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Publication numberUS6482912 B2
Publication typeGrant
Application numberUS 09/771,921
Publication dateNov 19, 2002
Filing dateJan 29, 2001
Priority dateJan 29, 2001
Fee statusPaid
Also published asUS20020156223
Publication number09771921, 771921, US 6482912 B2, US 6482912B2, US-B2-6482912, US6482912 B2, US6482912B2
InventorsPhilip Boudjouk, Thomas E. Ready, Bhanu P. S. Chauhan
Original AssigneeNdsu Research Foundation
Export CitationBiBTeX, EndNote, RefMan
External Links: USPTO, USPTO Assignment, Espacenet
Method of preparing aminofunctional alkoxy polysiloxanes
US 6482912 B2
Abstract
A method of preparing a aminofunctional alkoxy polysiloxane is disclosed. The method includes reacting a polyhydrosiloxane with an alcohol reactant containing an aminoalcohol to form the aminofunctional alkoxy polysiloxane. Linear and cyclic aminofunctional alkoxy polysiloxane are also disclosed. A coating composition comprising an aminofunctional alkoxy polysiloxane is also provided.
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Claims(63)
What is claimed is:
1. A method of producing a polyaminofunctional alkoxy polysiloxane comprising:
reacting a polyhydrosiloxane with an alcohol reactant in the presence of a dehydrogenative coupling catalyst to form a polyaminofunctional alkoxy polysiloxane;
wherein the alcohol reactant includes an polyaminofunctional alcohol.
2. The method of claim 1 wherein the dehydrogenative coupling catalyst includes a rhodium compound.
3. The method of claim 2 wherein the dehydrogenative coupling catalyst includes ((C6H5)3P)3RhCl.
4. The method of claim 1 wherein the polyhydrosiloxane is reacted with the polyaminofunctional alcohol in a solvent which includes a hydrocarbon solvent, a halogenated hydrocarbon solvent, an ether or a mixture thereof.
5. The method of claim 1 wherein the polyhydrosiloxane is reacted with the polyaminofunctional alcohol under substantially anhydrous or deoxygenated conditions.
6. The method of claim 1 wherein the polyhydrosiloxane is reacted with the polyaminofunctional alcohol at a temperature of about 0° C. to 200° C.
7. The method of claim 1 comprising reacting a cyclic polyhydrosiloxane with the polyaminofunctional alcohol to form a cyclic polyaminofunctional alkoxy polysiloxane.
8. The method of claim 1 comprising reacting a linear polyhydrosiloxane with the polyaminofunctional alcohol to form a linear polyaminofunctional alkoxy polysiloxane.
9. A method of producing an aminofunctional alkoxy polysiloxane comprising:
reacting a polyhydrosiloxane with an alcohol reactant in the presence of a dehydrogenative coupling catalyst to form an aminofunctional alkoxy polysiloxane;
wherein the aminofunctional alkoxy polysiloxane includes an aromatic amino group.
10. The method of producing the aminofunctional alkoxy polysiloxane of claim 9, wherein the aromatic amino group includes a pyridyl group, a pyrimidyl group or a pyrazinyl group.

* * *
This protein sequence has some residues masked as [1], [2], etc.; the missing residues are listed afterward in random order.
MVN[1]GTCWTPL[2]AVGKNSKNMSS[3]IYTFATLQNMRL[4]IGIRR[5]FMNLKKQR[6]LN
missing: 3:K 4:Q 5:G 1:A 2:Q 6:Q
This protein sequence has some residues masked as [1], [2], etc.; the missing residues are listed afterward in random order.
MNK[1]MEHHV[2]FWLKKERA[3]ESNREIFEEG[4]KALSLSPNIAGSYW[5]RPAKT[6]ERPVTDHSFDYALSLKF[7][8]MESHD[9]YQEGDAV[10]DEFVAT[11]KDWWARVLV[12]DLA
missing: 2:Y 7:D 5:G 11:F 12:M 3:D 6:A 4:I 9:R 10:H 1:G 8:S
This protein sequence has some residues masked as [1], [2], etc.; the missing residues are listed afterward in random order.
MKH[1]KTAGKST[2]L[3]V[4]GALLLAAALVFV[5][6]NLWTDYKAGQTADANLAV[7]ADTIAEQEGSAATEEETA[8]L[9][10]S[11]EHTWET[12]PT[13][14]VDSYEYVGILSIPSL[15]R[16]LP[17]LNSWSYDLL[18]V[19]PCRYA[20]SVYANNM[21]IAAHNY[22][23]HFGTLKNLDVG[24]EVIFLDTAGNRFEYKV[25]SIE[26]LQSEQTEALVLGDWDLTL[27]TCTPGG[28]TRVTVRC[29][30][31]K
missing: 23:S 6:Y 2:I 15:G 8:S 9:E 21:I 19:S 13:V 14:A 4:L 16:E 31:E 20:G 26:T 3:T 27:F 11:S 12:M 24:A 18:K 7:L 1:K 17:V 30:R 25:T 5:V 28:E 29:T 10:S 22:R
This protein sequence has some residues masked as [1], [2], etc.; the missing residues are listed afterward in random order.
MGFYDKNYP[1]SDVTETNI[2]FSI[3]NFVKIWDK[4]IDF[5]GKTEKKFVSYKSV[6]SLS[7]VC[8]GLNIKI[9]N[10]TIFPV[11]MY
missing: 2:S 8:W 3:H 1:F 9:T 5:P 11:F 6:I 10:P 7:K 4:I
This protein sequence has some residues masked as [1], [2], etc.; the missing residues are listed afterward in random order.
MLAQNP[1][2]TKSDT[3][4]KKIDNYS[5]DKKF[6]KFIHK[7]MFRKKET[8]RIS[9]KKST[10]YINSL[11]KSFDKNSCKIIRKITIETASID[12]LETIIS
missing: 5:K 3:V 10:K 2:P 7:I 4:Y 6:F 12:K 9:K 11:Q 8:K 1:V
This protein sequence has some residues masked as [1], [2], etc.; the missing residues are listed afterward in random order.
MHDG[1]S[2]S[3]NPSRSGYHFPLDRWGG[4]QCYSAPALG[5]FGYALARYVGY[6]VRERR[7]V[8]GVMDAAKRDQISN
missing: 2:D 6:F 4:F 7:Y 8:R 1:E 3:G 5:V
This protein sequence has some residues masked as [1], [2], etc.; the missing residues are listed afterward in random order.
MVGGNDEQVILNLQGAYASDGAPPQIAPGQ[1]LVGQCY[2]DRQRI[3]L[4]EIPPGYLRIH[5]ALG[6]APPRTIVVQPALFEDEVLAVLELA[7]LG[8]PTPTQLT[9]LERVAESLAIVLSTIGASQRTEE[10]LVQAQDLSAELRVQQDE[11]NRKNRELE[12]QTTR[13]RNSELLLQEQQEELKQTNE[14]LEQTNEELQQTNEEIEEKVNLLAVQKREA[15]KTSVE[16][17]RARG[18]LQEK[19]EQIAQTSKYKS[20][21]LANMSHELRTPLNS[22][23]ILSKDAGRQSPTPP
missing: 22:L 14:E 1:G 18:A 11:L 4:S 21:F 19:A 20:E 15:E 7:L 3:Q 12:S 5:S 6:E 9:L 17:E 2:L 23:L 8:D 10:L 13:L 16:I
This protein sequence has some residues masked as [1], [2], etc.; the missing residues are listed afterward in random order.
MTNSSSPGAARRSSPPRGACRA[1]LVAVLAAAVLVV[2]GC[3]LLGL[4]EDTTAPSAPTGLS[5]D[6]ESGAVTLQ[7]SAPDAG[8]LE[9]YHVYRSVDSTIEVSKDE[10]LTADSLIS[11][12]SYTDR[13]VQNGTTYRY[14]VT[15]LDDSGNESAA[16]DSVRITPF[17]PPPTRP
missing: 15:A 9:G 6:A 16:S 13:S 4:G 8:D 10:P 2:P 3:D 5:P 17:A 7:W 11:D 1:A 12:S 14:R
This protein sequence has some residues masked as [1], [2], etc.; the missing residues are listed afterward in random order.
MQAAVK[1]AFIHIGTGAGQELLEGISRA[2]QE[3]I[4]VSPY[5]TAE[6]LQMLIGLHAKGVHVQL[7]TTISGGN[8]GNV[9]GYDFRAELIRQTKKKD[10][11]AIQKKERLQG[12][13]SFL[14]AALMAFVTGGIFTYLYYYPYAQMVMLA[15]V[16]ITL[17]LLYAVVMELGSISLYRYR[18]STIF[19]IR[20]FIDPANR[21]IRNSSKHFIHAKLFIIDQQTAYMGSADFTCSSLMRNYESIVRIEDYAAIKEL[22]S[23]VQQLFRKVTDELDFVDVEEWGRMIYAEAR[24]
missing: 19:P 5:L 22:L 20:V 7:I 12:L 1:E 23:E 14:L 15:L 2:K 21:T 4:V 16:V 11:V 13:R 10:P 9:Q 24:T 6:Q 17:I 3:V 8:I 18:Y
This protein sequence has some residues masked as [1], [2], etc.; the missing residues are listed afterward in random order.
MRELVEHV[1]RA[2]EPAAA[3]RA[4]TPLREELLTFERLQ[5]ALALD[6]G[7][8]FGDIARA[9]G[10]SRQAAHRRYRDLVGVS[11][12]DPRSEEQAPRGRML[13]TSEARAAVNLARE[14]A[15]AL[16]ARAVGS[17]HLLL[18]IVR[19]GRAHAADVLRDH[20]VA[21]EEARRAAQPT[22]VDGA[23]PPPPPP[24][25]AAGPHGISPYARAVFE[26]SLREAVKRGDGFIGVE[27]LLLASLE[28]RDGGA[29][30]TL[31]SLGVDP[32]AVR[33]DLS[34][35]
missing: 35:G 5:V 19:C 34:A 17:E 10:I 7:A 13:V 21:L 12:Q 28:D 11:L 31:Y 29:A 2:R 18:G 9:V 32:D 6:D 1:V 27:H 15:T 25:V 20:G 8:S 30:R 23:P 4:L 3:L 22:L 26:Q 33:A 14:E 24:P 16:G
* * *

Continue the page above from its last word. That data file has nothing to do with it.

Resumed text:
11. The method of claim 9 comprising reacting a cyclic polyhydrosiloxane with the aminofunctional alcohol to form a cyclic aminofunctional alkoxy polysiloxane.
12. The method of claim 9 comprising reacting a linear polyhydrosiloxane with the aminofunctional alcohol to form a linear aminofunctional alkoxy polysiloxane.
13. The method of claim 9 wherein the dehydrogenative coupling catalyst includes a rhodium compound.
14. A linear polyaminofunctional alkoxy polysiloxane having the formula:
wherein n is an integer from 2 to 1,000 and m is an integer from 0 to 1,000;
R1, R2 and R3 are independently C1-C10 alkyl, cyclopentyl, cyclohexyl, benzyl, toluyl, xylyl or phenyl;
R4 is hydrogen, C1-C10 alkyl, cyclopentyl, cyclohexyl, benzyl, toluyl, xylyl, phenyl or an alkoxy group;
R5 is a polyaminofunctional alkoxy group;
R14 is hydrogen, C1-C10 alkyl, cyclopentyl, cyclohexyl, benzyl, toluyl, xylyl, phenyl or an alkoxy group; and
R15 is hydrogen, C1-C10 alkyl, cyclopentyl, cyclohexyl, benzyl, toluyl, xylyl, phenyl, or an alkoxy group.
15. The polysiloxane of claim 14 wherein R1, R2 and R3 are independently lower alkyl.
16. The polysiloxane of claim 14 wherein R4 is methyl.
17. The polysiloxane of claim 14 wherein the polyaminofunctional alkoxy group includes an aliphatic amino group.
18. The polysiloxane of claim 14 wherein the polyaminofunctional alkoxy group includes a cycloaliphatic amino group.
19. The polysiloxane of claim 14 wherein the polyaminofunctional alkoxy group includes a primary amino group.
20. The polysiloxane of claim 14 wherein the polyaminofunctional alkoxy group includes a secondary amino group.
21. The polysiloxane of claim 14 wherein the polyaminofunctional alkoxy group includes a tertiary amino group.
22. The polysiloxane of claim 14 wherein the polyaminofunctional alkoxy group includes an aminophenyl group.
23. The polysiloxane of claim 14 wherein the polyaminofunctional alkoxy group includes a piperidinyl group.
24. The polysiloxane of claim 14 wherein the polyaminofunctional alkoxy group includes a piperazinyl group.
25. The polysiloxane of claim 14 wherein the polyaminofunctional alkoxy group includes a pyrrolidinyl group.